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Friday 24 February 2017

Daubigny’s cliché-verre (glass print), “The Return of the Herd”

Charles-François Daubigny (1817–78)
“La Rentrée du Troupeau” (The Return of the Herd), 1862, from the series, “Quarante Cliché-Glaces”, published in the Le Garrec 1921 edition with Edmond Sagot’s ink-stamp verso.

Cliché-verre on tan wove paper, signed on plate (in reverse at the lower-left edge). Verso numbered 142/150 with the stamp of Sagot.
Size: (sheet) 36.2 x 28.6 cm; (image borderline) 34 x 26.9 cm
Edition number 142 (of 150)

Delteil 140 (Loys Delteil [1902], “Le Peintre-Graveur Illustré (XIXe et XXe siècles)”, 31 vols, Paris); Melot 140 (Michel Melot [1978], ”Graphic Art of the Pre-Impressionists”)

The British Museum offers the following description of this print: “Plate 27: shepherd and flock of sheep between trees in landscape; from a portfolio of forty mounted cliché-verre prints by five artists. 1862 Cliché-verre” (

The curator of the BM offers the following information regarding the publication of this print:
“From a portfolio of forty individually mounted cliché-verre prints by Corot, Daubigny, Delacroix, Millet and Rousseau, printed from plates held in the collection of M. Cuvelier (Paris: Maurice Le Garrec, 1921); with title page, list of plates and 'avertissement', each mount and title page stamped with the series number in blue ink; edition 8/150 [Note that this print is numbered 142/150]. The verso of each print also bears a stamp, possibly that of the Edmond Sagot studio (the title page states that Le Garrec was the successor to Sagot). The department also holds a cliché-verre plate by Corot ... which was donated by M. Cuvelier after the printing of this series.” (,0410.213&page=1)

Condition: faultless impression in pristine condition. There are remnants of mounting hinges and Edmond Sagot's verification stamp of authenticity and the edition number “142/150” hand-inscribed in pencil above the stamp (verso).

I am selling this large and historically important print by one of the leading artists of the Barbizon School for AU$1250 in total (currently US$964.63/EUR910.12/GBP768.50 at the time of posting this listing) including postage and handling to anywhere in the world.

If you are interested in purchasing this sublime print capturing the spirit of the Barbizon School, please contact me ( and I will send you a PayPal invoice to make the payment easy.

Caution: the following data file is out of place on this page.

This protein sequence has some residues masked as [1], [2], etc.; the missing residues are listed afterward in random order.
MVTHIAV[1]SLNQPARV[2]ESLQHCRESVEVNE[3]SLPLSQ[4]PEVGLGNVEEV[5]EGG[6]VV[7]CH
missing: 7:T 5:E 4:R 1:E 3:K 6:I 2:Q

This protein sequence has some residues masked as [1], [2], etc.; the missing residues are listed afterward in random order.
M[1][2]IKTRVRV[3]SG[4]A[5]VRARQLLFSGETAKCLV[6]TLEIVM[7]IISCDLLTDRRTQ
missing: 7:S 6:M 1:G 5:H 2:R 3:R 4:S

This print has been sold

Art writers in the late nineteenth century didn’t quite know how to categorise Daubigny’s work. For instance, Charles Perrier (1859) went too far by proposing that Daubigny’s “ originality consists of fixing on canvas images that seem to have freed themselves from a mirror” (“Le Salon de 1859” in “Revue Contemporaine”, vol. 9, no. 2, May/June 1859, p. 320). The poet Charles Baudelaire, whose portrait is purported to feature in my previous post (with personal concerns about this claim as I discuss in that post), was arguably closer to the mark with his assessment that Daubigny’s landscapes ”immediately convey to the soul of the viewer the original feeling with which they are filled” (“Salon de 1959”, p. 105). Even closer to finding the “right” classification for Daubigny Zacharie Astruc who (according to Lynne Ambrosini [2015], in the excellent catalogue “Inspiring Impressionism: Daubigny, Monet, Van Gogh”) perceived that “Daubigny was strong in both ‘eyes’ and ‘heart” (p. 26)—a fine balance of objectivity and subjectivity.

If I may take a very different way of looking at this print (shamelessly reconfiguring borrowed ideas from Ambrosini [op. cit, p. 25]), five years before executing this print, Daubigny spent a good deal of his art-making time working in his famous studio boat, “Botin.” This may at first seem like a trivial detail but it really isn’t as his view from the river changed the way that his compositions were arranged. Essentially, from his boat he no longer looked at landscape with a foreground filled with an assortment of rocks, shrubs and grasses. Instead, he only saw ripples in water.

With regard to this print, I see a similar diminished interest in the immediate foreground and focus on the middle distance—a distance comparable to a long leap to shore from his little Botin. When this print is considered with an understanding of how Daubigny’s view of landscape had changed with his adventures upon his studio boat, I wish to propose that what is portrayed is more like a view through a screen of trees that one might see looking from a boat: a line-up of trees on the river bank with gaps in the visual barrier that they create allowing tiny glimpses into the distance. In short, although the portrayed scene is steeped in romanticism of the age in which it was created, it may also be an honest response to landscape evolved from the artist’s personal experiences.

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